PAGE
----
Pour ingredients into a mixing glass, filled with cracked ice. Stir thoroughly, for about 15-20 seconds, till the mixture is well chilled, strain into a pre-chilled cocktail glass, garnish with cocktail cherry and serve
The Boulevardier first appeared in Harry McElhone’s 1927 bar guide Barflies and Cocktails, in which McElhone seems to defer to Gwynne as the actual inventor of the drink. The Boulevardier was the favorite signature drink of Erskine Gwynne, a famous American polo-player and a nephew of railroad tycoon Alfred Vanderbilt.
Erskine Gwynne was the well-to-do publisher of The Boulevardier, a literary magazine that he published in Paris, from March 1927 until January 1932, under the editorship of Arthur Moss. The Boulevardier was an English-language magazine, very much patterned after The NewYorker.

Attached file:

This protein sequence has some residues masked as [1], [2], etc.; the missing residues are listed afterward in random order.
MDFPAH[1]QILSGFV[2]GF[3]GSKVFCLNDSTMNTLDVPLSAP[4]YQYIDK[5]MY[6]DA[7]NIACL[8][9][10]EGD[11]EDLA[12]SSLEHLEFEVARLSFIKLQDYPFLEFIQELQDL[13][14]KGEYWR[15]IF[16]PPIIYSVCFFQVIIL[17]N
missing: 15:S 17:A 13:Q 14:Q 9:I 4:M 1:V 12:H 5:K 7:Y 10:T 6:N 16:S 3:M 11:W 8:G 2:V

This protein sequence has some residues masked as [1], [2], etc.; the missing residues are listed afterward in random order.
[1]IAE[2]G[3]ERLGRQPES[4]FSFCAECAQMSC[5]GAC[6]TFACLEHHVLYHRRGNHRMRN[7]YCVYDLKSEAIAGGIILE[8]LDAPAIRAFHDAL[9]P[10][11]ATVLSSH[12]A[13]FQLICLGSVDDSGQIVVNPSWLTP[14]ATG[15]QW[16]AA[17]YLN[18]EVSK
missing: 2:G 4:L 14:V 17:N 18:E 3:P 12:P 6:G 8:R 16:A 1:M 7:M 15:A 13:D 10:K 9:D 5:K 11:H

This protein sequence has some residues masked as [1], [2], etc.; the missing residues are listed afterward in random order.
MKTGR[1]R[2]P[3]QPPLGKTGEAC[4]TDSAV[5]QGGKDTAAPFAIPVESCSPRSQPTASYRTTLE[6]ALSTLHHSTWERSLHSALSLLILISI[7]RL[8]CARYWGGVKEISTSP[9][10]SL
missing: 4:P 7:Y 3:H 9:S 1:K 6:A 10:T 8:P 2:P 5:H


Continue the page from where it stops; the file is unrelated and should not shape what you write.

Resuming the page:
Upon launching the magazine, which was apparently both humorous and literary, Gwynne said it would be "fast but clean." The magazine published advertisements seeking subscribers in both Harry's ABC of Mixing Cocktails (1919, revised annually) and Barflies and Cocktails (1927), the memoir and recipe collections of Harry MacElhone of Harry's New York Bar in Paris.
The Boulevardier, often referred to as the “Bourbon Negroni,” successfully marries three standard cocktail components, bourbon, Campari and red vermouth. Gwynne's original recipe called for three equal parts, making it lean on the Negroni-formula. Bourbon – rather than gin¬ – gives the cocktail a more stringent flavor profile.
Gwynne was a welcome guest in the many cocktail bars of Paris he used to frequent. Soon after his entrance in the Parisian social scenery, he contributed his favorite cocktail after his magazine. Most likely Harry’s New York Bar was the birthplace of The Boulevardier, McElhone credited Gwynne, one of his regular customers, with inventing the drink.